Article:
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Poznań, Poland - Morasko Kampus, room: 3.95
Preparedness and response to the risk of Ebola: border dynamics in South Western Uganda.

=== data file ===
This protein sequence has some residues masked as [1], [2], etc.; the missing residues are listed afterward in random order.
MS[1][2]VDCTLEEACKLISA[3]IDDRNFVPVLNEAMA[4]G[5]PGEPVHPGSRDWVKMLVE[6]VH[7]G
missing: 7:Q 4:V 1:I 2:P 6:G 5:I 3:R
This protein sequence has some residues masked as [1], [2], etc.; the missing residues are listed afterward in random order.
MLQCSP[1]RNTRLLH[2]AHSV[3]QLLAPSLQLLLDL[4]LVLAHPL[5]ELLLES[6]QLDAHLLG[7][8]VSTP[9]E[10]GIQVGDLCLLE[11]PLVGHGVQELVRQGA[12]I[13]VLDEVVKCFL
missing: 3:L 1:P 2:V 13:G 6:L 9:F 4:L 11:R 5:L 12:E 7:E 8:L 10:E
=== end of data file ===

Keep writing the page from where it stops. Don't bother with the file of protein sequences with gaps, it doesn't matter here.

Following the confirmation of an Ebola index case in August 2018 in the neighbouring Democratic Republic of Congo, Uganda’s Ministry of Health and development partners implemented a series of Ebola preparedness and response activities in line national strategy. Entry and exit posts were established at key border areas to monitor people crossing between Uganda and the DRC, ‘Ebola tents’ were erected in ‘high risk areas’; Ebola Treatment Centres were established (e.g. at Bwera hospital in Kasese district), broad community engagement activities promoted key prevention behaviours such as hand-washing, and front-line health workers were vaccinated using the investigational vaccine rVSV-ZEBOV. As part of the Social Science in Humanitarian Action Platform’s support to the Ebola response, we conducted rapid fieldwork (December 2018) to explore cross-border dynamics in Kasese district. We documented the experiences of response measures by interlocutors who live and work in border areas. Against a backdrop of continuous insecurity in North Kivu, the militarization of response activities at the Uganda border was evident. Small-scale traders described avoidance of formal border crossings in favor of unmonitored informal routes, localized corruption practices, the perception that Ebola was politically and financially motivated, and questions about the authenticity of the outbreak and its risk to Uganda. The complexity of implementing border control mechanisms for Ebola should not be underestimated. In conclusion, a number of key recommendations were made to strengthen community engagement and community-based surveillance, and to more effectively engage with different stakeholder groups including traders.